Our goal at 60 Decibels is to produce scalable, comparable social impact data. We do this by listening directly to end-beneficiaries about the impact of various products, services, and programs designed to improve their wellbeing. To do this, we’ve established a network of over 1,000 researchers across 80 countries who conduct social research interviews by phone. They use standardised question modules, each designed for different sectors or social issues, to provide benchmarks of impact performance specific to the sector or geography.

Building a Farmer Thriving Index

In 2022, in response to the lack of comparable benchmarks for farmer wellbeing across agricultural supply chains, we started developing our Farmer Thriving Index. The index is designed to be simple, capturing four fundamental aspects of farmer welfare: living standards (based on consumption habits in the household); financial resilience (i.e. ability to cope with shocks); food security; and a farmers’ outlook for a particular crop (i.e. their own perspective on the sustainability of producing that crop, and whether they are likely to continue doing so). The tool looks beyond individual interventions and programmes to ask fundamental questions about how a farmer is doing, creating a new benchmark for value chain actors to improve the support they provide.

We initially tested the tool in the Ghanaian cocoa sector, gathering some fascinating data. Among other learnings, less than three in ten Ghanaian cocoa farmers had living standards that correlated to a living income, as many as 1 in 5 households cannot access clean drinking water, and about a third reported restricting food consumption by adults in order to allow small children to eat. Moreover, we learned that 44% of cocoa farmers didn’t earn a profit from their cocoa farms this year, challenging the sustainability of the cocoa supply chain.

Now, with the support of Small Foundation, we’re expanding the Farmer Thriving Index to coffee in East Africa. We are building a panel of coffee farmers in Uganda to establish a benchmark of coffee farmer wellbeing and inviting companies working in the coffee value chain in the region to join the index. We will implement the standard Farmer Thriving Index survey with farmers across the panel and participating companies later this year.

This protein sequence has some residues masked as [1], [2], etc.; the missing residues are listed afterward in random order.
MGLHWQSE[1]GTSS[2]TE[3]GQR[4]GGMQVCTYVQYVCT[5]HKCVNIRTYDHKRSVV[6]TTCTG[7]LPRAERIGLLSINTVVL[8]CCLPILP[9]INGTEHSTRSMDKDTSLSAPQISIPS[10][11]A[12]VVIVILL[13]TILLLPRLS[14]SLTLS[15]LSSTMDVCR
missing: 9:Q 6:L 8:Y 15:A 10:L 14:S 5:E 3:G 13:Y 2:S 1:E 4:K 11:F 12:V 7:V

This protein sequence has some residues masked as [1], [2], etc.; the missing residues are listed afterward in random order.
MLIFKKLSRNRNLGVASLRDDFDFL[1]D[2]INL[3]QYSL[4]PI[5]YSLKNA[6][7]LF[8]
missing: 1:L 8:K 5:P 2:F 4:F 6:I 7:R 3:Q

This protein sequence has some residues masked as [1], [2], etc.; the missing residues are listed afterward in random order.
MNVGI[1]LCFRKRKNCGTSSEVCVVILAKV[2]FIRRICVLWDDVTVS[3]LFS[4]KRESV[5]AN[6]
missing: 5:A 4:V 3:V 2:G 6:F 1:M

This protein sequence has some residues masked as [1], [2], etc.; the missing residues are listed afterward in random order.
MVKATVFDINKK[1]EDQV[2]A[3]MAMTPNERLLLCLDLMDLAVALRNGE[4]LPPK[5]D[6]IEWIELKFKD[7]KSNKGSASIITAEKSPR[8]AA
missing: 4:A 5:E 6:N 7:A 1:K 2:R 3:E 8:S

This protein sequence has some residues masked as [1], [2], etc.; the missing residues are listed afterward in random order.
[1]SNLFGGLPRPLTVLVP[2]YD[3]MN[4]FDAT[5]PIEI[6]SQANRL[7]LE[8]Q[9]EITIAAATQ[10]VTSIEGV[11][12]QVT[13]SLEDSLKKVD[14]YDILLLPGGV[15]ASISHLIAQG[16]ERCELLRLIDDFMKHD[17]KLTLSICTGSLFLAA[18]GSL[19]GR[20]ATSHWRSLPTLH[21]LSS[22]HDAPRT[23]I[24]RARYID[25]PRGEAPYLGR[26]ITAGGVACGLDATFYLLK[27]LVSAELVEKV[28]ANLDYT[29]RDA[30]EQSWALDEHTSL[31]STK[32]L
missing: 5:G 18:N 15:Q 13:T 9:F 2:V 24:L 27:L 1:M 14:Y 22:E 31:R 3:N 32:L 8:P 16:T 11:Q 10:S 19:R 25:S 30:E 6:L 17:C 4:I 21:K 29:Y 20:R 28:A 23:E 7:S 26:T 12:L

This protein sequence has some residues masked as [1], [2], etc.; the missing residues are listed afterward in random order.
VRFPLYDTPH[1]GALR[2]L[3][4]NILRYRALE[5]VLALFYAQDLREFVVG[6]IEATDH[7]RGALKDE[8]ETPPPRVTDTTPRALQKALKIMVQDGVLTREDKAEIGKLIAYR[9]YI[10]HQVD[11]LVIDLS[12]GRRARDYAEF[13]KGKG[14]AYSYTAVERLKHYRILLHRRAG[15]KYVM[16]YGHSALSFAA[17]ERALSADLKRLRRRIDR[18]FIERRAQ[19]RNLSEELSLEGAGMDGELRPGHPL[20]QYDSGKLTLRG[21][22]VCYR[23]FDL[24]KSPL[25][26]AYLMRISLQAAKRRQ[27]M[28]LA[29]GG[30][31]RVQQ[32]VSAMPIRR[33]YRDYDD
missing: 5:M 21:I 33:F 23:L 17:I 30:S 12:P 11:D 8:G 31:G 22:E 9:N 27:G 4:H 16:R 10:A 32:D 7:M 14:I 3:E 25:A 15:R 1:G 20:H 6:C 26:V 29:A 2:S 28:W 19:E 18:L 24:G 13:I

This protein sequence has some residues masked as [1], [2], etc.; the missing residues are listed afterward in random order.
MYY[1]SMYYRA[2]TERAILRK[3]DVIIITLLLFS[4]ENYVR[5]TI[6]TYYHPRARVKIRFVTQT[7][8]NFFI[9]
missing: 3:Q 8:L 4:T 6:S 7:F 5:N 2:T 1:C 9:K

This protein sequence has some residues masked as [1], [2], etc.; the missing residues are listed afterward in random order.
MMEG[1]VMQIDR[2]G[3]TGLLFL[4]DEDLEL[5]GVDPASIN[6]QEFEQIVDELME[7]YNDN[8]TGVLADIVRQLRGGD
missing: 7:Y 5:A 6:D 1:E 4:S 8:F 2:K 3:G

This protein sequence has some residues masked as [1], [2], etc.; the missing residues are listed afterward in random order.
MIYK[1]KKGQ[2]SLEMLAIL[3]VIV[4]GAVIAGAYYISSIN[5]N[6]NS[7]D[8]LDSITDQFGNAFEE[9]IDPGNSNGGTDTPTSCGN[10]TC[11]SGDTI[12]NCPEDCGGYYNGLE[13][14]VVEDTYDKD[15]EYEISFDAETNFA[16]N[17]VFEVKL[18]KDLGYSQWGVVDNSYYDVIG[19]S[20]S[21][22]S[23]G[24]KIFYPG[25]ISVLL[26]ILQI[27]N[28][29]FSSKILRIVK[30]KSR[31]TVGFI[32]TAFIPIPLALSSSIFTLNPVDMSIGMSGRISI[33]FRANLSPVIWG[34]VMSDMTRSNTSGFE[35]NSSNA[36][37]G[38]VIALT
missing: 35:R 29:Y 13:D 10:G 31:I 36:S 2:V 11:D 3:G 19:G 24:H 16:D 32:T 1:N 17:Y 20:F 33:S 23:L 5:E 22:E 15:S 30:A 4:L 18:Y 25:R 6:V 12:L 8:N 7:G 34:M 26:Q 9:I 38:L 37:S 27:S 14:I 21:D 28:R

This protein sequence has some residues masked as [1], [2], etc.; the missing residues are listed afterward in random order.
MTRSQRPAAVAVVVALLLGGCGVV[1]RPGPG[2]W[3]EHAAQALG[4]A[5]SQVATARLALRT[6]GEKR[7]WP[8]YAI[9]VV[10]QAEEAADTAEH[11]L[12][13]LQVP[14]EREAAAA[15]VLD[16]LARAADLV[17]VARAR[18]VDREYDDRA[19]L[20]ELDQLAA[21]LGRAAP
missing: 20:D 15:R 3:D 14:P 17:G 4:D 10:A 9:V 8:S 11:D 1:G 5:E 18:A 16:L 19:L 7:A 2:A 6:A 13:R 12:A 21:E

With increasing investment towards supporting farmers, we know we’re not alone in craving better data on what’s working and why so we can tailor this support effectively. We’ve consulted with a wide group of investors, industry bodies, corporates, academics and, of course, farmers to develop this index. Our hope is that forward-thinking companies will join this movement toward more transparency and shared learnings by taking part in the Farmer Thriving Index. By participating, companies can evaluate the wellbeing of their farmer suppliers in comparison to peer companies and a benchmark, enabling them to celebrate their success and target improvements based on data-driven insights. By listening to coffee farmers and establishing benchmarks of best practice, we can create a more equitable coffee sector that truly benefits the farmers and the whole industry.